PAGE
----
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(from ESPN)

Despite the lack of in-person evaluations, events have continued to happen around the country, with games livestreamed. But are coaches watching?

I polled around 20 college coaches from the low-, mid- and high-major levels to get a gauge on how much they have been watching the livestreams. The answers ranged from "none" to "four minutes" to "10 games per tourney" to "all."

There was a split down the middle among those polled -- half the coaches admitted to watching at least a decent amount of livestreams, and the other half watched only a handful of games at most.

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These are just my thoughts, which may or may not be valid. I suspect that a lot of the recruiting trips (to events) that coaches made were only partly about recruiting and partly about expense-paid vacations and chances to chew the fat with their buddies in the trade. In other words, they were not all, or even mostly, absolutely necessary to the recruiting process. Since coaches start watching these kids when they are high school freshmen these days, missing one season of trips is not going to totally destroy their process.

Of course, they will not have as many opportunities to schmooze the recruits now, but that could turn out to be a blessing in disguise. I doubt many of the coaches really enjoy that part of it, anyway. And with less of the wining and dining, if the kid still wants to come to your school, it is more likely that he really did want to to start with.

John Wooden claimed that he hardly ever made trips to see recruits. He relied almost entirely on detailed evaluations from people whose opinions he trusted who knew the players well. That might sound fishy, but it makes sense if you think about it. If Jim Calhoun asks Jim Boeheim, "Is this a kid that can help my program?" and Boeheim says, "Absolutely! Grab him quick," that is a fairly safe recommendation.

Plus, with all the electronics we have today, there really is no more reason for recruiting trips to assess the recruits than there is for office workers to come into their offices.
And maybe this year success will be less about salesmanship, and more about actual coaching. Wouldn't that be a shame!
(08-20-2020 08:14 AM)MICHAELSPAPPY Wrote: [ -> ](from ESPN)

Despite the lack of in-person evaluations, events have continued to happen around the country, with games livestreamed. But are coaches watching?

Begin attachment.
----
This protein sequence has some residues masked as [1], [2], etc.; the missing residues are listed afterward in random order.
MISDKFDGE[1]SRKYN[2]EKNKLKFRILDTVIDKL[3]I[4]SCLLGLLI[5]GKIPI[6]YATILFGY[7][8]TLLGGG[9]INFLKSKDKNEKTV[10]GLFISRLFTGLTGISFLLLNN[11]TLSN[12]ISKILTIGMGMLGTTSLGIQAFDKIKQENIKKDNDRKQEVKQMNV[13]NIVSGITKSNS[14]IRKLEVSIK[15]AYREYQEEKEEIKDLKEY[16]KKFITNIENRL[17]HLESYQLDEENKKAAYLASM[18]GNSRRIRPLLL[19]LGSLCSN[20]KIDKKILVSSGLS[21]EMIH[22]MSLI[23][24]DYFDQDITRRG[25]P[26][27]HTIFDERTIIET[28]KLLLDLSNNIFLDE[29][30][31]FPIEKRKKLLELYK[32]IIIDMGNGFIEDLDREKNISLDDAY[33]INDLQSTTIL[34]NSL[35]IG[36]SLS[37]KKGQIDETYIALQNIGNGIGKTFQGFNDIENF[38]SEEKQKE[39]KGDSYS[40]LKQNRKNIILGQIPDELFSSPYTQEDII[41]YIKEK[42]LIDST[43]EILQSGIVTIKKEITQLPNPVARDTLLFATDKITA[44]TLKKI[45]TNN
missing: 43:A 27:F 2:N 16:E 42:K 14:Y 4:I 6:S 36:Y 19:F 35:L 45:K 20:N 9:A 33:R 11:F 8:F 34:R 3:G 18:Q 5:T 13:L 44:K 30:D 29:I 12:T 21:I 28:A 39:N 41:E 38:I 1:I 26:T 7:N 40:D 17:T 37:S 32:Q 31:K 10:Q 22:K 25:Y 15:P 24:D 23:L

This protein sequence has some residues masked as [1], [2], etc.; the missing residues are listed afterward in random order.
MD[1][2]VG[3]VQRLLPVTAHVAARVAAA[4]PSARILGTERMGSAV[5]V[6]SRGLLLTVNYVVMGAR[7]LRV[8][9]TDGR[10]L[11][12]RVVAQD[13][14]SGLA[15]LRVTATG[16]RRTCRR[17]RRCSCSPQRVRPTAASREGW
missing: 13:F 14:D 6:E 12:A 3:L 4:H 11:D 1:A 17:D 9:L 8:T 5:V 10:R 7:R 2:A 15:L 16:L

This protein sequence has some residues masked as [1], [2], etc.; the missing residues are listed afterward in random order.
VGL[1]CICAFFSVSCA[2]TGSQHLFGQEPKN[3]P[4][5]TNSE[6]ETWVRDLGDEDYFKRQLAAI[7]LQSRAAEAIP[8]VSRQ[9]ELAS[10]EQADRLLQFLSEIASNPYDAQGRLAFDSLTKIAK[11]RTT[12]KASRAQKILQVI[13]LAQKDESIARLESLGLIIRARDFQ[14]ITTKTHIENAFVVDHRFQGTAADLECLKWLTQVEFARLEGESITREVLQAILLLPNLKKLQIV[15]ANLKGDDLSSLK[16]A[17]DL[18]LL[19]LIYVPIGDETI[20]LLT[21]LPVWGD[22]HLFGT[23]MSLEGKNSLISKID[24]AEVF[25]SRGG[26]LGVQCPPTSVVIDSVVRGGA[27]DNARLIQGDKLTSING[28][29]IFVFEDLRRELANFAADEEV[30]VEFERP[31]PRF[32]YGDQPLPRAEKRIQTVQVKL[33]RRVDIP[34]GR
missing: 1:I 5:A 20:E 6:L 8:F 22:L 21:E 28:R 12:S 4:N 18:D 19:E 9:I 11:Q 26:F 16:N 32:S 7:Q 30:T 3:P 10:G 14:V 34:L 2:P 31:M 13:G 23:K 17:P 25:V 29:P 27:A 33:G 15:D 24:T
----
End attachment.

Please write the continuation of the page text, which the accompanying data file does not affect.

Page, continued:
I polled around 20 college coaches from the low-, mid- and high-major levels to get a gauge on how much they have been watching the livestreams. The answers ranged from "none" to "four minutes" to "10 games per tourney" to "all."

There was a split down the middle among those polled -- half the coaches admitted to watching at least a decent amount of livestreams, and the other half watched only a handful of games at most.

+++++++++

These are just my thoughts, which may or may not be valid. I suspect that a lot of the recruiting trips (to events) that coaches made were only partly about recruiting and partly about expense-paid vacations and chances to chew the fat with their buddies in the trade. In other words, they were not all, or even mostly, absolutely necessary to the recruiting process. Since coaches start watching these kids when they are high school freshmen these days, missing one season of trips is not going to totally destroy their process.

Of course, they will not have as many opportunities to schmooze the recruits now, but that could turn out to be a blessing in disguise. I doubt many of the coaches really enjoy that part of it, anyway. And with less of the wining and dining, if the kid still wants to come to your school, it is more likely that he really did want to to start with.

John Wooden claimed that he hardly ever made trips to see recruits. He relied almost entirely on detailed evaluations from people whose opinions he trusted who knew the players well. That might sound fishy, but it makes sense if you think about it. If Jim Calhoun asks Jim Boeheim, "Is this a kid that can help my program?" and Boeheim says, "Absolutely! Grab him quick," that is a fairly safe recommendation.

Plus, with all the electronics we have today, there really is no more reason for recruiting trips to assess the recruits than there is for office workers to come into their offices.

Thing is, Wooden was signing the "best of the best" who every expert agreed was going to be a very good to great player. I wouldn't have had any hesitation signing Kareem or Bill Walton without seeing them play in person.
But he still had to fill out the roster.
(08-20-2020 10:24 AM)MICHAELSPAPPY Wrote: [ -> ]But he still had to fill out the roster.

Some of his "fill-ins" weren't half bad either. Swen Nater never started a game at UCLA (he average 3 points a game as a senior), but was the ABA rookie of the year. He proceeded to play about a dozen years in the ABA and then NBA.
And to our case, the four and five-star players everybody knows today, so the power conference coaches really don't have to do much looking. Guys at our level and below have to dig a lot deeper. Our coaches would know the one-and-dones, but would have little chance to sign them.
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